• Knightia eocaena mass mortality

    Fossil Butte

    National Monument Wyoming

Hiking Trails

Historic Quarry Trail

Hiking the 2.5 mile Historic Quarry Trail is a great way to experience the geology of Fossil Butte National Monument. The trail passes through parts of the Wasatch and Green River formations. A short side loop leads to the site of a historic fossil quarry on Fossil Butte. Wayside exhibits provide information about geology, area history, wildlife and plants of the high desert. The trail is moderately strenuous with a 200m (600') elevation gain. Allow 1.5-3 hours to hike the trail.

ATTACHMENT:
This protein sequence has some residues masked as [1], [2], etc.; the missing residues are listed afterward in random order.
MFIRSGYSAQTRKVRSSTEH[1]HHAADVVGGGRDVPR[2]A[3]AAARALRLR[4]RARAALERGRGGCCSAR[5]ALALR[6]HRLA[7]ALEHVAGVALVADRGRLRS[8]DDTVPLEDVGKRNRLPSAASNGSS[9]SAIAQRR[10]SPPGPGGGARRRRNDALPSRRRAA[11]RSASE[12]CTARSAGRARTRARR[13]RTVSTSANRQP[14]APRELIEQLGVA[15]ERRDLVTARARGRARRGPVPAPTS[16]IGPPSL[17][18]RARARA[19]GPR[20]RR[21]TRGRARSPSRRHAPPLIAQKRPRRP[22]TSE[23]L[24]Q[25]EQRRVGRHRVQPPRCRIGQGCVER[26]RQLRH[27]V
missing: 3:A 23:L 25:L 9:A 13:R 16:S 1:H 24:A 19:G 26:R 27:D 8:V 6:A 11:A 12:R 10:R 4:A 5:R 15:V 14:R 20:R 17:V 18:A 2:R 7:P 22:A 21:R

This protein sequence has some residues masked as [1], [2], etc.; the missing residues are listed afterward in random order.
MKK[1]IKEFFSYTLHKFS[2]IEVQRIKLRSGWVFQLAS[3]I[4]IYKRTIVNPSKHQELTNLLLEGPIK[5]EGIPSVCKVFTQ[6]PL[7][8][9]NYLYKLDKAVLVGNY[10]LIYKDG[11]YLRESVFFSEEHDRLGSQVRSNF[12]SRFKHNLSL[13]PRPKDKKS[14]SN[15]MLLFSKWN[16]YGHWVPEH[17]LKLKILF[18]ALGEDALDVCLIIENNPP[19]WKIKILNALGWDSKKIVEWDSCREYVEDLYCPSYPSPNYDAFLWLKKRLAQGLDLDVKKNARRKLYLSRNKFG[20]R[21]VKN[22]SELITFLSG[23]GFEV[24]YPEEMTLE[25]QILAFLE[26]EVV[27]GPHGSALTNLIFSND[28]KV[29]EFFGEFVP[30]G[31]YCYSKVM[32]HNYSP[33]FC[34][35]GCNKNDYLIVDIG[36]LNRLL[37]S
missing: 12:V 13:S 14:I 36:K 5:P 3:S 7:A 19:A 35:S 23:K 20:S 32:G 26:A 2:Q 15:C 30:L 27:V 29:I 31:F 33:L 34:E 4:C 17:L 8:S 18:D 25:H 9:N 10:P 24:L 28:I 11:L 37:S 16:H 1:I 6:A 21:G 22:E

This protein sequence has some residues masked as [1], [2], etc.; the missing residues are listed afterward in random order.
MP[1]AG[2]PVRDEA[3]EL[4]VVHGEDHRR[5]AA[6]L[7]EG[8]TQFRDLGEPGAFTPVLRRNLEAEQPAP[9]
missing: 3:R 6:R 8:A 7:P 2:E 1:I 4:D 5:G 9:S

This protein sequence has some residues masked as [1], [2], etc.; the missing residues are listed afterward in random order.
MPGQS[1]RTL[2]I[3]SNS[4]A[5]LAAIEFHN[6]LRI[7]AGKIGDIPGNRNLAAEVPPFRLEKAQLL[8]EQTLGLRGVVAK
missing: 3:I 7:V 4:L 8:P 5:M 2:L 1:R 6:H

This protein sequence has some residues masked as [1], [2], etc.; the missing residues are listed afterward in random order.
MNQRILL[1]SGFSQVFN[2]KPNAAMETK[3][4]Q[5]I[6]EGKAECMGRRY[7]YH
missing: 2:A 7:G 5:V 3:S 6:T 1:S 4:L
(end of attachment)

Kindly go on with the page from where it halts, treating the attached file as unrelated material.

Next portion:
map of Historic Quarry Trail
 

Nature Trail The 1.5-mile Nature Trail winds through sagebrush and a spring-fed aspen forest. Be sure to watch for wildlife as you hike this trail. Wayside exhibits interpret the wildlife, plants, and geology of this high desert oasis. The trail has an elevation gain of 90m (300'). Allow 45 minutes to 1 hour to hike the trail.

 
map of Chicken Creek Nature Trail (previously Fossil Lake Trail)
 

Road Hiking

Visitors are invited to hike two-track dirt roads in the north half of Fossil Butte National Monument. Two roads (1–mile each, one way) access scenic overlooks on the east side of Cundick Ridge. The Ruby Point road (1.5 miles, one way) leads to an overlook to the west. Mule deer are often observed. Please do not block gates when parking.

 
view from Cundick Ridge road
NPS photo
 
Check out more outdoor activities in the national monument.

Did You Know?

undescribed bat

The oldest known bat fossils are from the Fossil Lake deposits of the Green River Formation in southwestern Wyoming.